review by KJ
23 May 2003
absolutely nothing surprising, daring, or divine about Bruce
Almighty, the latest greenback-stuffed freight car on Jim
Carrey’s high-concept gravy train.
No doubt disappointed by the low-wattage returns from
Carrey’s last two dramatic experiments, Man on the Moon and The
Majestic, the putty-faced comedian has returned to his reliable
roots. Director Tom
Shadyac, who hit box-office paydirt after filming Carrey in 1994’s
Ace Ventura, Pet Detective, knows how to fish from a reliable
honey hole. Bruce Almighty
takes the flatulence-filled Ventura
blueprint, slathers on the sentimental frosting of Liar
Liar, (also directed by Shadyac) and churns out this cardboard,
fast-food vat of lowest common-denominator fluff.
commercial hitmaker in the "play it safe" vein of Chris Columbus (Mrs.
Doubtfire), will be laughing all the way to the bank, even if
his audience doesn’t do the same while enduring this half-baked
rehash of It’s a Wonderful
Life. Playing a selfish television reporter named Jim Nolan,
Carrey’s Donny Osmond grins and gregarious, guffaw-inducing manner
lend themselves perfectly to his coverage of "human interest"
stories. While the highly coveted, serious newscasts are thrown to
more straight-faced anchormen, Nolan must enlighten his Buffalo, New
York viewers with benign tales of a bakery boasting the town’s "largest
perfectly sensible, goodhearted girlfriend Grace (Jennifer Aniston)
endures Nolan’s restless ambition to take on the larger stories,
even as he neglects her advice to enjoy life’s simpler pleasures.
A day care teacher who immerses herself in scrapbook assembly to
relax, Grace comes across as a passive, Prozac-ingesting housecat,
in jarring contrast to Carrey’s wild-eyed Tasmanian devil.
Like so many
other studio-spawned, assembly-line productions, Bruce
Almighty has a plot that can be easily summarized in a quick
corporate pitch. Self-absorbed man endures a bad week, and vents his
frustrations to God, before the Creator (Morgan Freeman) offers this
miserable wannabe yuppie a proposal.
"If my job is so easy," the Lord suggests, "why don’t you
try it?" With that, Nolan is given divine powers while Freeman’s
wise-eyed Man Upstairs takes a vacation.
Before you can
say "Heaven Help Us," Nolan is using this unlimited supply of
supernatural energies to turn the tables on his streak of poor luck.
At the empowered pet-owner’s command, his incontinent pooch
is soon straddling the toilet and urinating like a perfect
gentleman. Grace is
treated to orgasmic bursts of libido-boosting lust as he prepares to
bed the insatiable squeeze. His
main competitor at the news station spews unintelligible word salad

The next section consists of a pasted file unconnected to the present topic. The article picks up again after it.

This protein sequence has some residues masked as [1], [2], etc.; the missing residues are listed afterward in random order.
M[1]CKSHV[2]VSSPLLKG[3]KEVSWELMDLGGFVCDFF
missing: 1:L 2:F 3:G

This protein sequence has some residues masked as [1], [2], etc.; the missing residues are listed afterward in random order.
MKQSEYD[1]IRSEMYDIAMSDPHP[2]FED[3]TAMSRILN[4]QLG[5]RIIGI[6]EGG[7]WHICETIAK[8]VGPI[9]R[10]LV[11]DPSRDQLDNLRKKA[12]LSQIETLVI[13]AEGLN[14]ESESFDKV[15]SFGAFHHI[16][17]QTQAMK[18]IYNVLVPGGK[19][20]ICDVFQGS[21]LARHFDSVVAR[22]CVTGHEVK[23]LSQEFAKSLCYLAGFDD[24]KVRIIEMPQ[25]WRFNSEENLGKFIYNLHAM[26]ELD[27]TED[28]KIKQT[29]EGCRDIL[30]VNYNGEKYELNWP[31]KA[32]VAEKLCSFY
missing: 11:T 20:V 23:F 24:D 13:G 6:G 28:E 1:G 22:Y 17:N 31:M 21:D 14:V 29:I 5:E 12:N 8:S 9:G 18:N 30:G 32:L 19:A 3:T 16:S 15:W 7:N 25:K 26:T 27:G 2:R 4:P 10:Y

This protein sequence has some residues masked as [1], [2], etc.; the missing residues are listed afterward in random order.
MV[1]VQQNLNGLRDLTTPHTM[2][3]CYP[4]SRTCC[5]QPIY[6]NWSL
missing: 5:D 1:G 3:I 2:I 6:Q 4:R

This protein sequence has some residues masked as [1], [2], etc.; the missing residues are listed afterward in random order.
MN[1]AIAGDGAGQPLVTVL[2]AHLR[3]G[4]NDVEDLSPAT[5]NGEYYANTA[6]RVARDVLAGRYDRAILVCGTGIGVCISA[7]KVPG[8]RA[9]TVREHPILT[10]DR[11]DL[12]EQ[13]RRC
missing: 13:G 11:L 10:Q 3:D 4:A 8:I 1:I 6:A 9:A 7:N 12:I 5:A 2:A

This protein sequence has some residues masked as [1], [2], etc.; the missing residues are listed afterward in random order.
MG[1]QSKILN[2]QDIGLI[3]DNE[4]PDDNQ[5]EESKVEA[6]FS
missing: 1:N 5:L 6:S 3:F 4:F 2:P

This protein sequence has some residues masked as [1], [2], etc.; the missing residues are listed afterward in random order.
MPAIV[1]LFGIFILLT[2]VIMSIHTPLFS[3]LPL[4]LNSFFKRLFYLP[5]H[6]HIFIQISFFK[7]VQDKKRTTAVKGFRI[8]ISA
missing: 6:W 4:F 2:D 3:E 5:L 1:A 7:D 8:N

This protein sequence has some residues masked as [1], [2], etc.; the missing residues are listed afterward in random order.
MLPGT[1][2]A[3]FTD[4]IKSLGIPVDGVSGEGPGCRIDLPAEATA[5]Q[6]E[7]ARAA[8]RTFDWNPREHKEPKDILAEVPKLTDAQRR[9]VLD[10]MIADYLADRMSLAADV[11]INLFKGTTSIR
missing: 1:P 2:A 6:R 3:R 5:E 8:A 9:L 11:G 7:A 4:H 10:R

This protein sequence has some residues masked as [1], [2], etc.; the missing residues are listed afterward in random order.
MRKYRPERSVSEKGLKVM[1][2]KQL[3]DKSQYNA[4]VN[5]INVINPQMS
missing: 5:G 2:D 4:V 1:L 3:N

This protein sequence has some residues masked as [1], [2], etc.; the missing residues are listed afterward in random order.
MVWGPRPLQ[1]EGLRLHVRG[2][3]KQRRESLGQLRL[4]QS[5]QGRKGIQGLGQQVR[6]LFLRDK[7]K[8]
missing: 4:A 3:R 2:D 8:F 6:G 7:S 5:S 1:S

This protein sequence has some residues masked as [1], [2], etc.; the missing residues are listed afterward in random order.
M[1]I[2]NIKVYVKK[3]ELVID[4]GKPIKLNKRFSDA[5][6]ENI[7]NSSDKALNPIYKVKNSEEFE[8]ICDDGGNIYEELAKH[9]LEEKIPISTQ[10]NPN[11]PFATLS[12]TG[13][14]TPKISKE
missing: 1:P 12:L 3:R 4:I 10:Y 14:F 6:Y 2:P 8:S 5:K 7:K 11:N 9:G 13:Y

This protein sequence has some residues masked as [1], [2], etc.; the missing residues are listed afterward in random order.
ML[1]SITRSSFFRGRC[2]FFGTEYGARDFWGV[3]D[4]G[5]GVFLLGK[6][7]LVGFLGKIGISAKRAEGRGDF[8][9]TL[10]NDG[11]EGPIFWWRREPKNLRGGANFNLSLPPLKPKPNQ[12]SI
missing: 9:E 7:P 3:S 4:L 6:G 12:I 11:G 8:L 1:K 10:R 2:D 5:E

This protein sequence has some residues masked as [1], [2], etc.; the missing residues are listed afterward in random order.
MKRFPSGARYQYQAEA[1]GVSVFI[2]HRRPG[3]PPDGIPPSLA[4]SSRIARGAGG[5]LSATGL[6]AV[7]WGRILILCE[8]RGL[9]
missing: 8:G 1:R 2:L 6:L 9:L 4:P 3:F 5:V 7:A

during live broadcasts, sputtering and stammering like some moppet
snorting helium at a birthday party.
It would seem
that life has taken a more positive turn, until Grace catches Nolan
kissing a foxy anchorwoman who’s attracted to the co-worker’s
sudden surges of confidence and good luck. When Grace announces that
their relationship is over, Nolan is left with an unsettling
predicament: God has made it clear that this apprentice’s almighty
powers are conditional, and cannot change "free will." Try as he
might, the heartbroken Bruce cannot force Grace to take him back.
Meanwhile, Freeman’s holy entity makes the occasional appearance
to chastise Nolan for only using these God-given forces for his own
benefit. Why not share
the wealth a bit, the Lord suggests.
Nolan becomes older and wiser through such celestial prompting.
However, his stabs at decency are self-serving at best. Aside from a
few half-hearted gestures towards the happiness of Grace and other
immediate acquaintances, this shallow spaz doesn’t really appear
to be flexing his philanthropic muscles very hard. Unable to find it
within himself to reach beyond a small, personal sphere of
influence, Carrey’s "hero" really doesn’t investigate the well
being of those most in need. Attempting to answer the auditory
prayers flooding his brain, Carrey merely plugs them into a
computer, and answers "yes" with a few generalized strokes of the
Carrey is on
autopilot here, churning out booger jokes and dodging streams of dog
piddle. Meanwhile, his many funny faces and caffeinated gestures are
backed by an uppity orchestration that screams out "whimsical," "wacky,"
and "zany" with each grimace-inducing attack of the string section.
producers of Bruce Almighty are in this one for the fast buck, but you would
think that in their haste to exploit serious themes like prayer and
supernatural visitation, they might reach a little higher.
In striving for heavenly enlightenment, Bruce
Almighty merely buries its head in the clouds.
Philip Baker Hall
Lisa Ann Walter
PG-13 - Parents
Some material may
be inappropriate for
children under 13.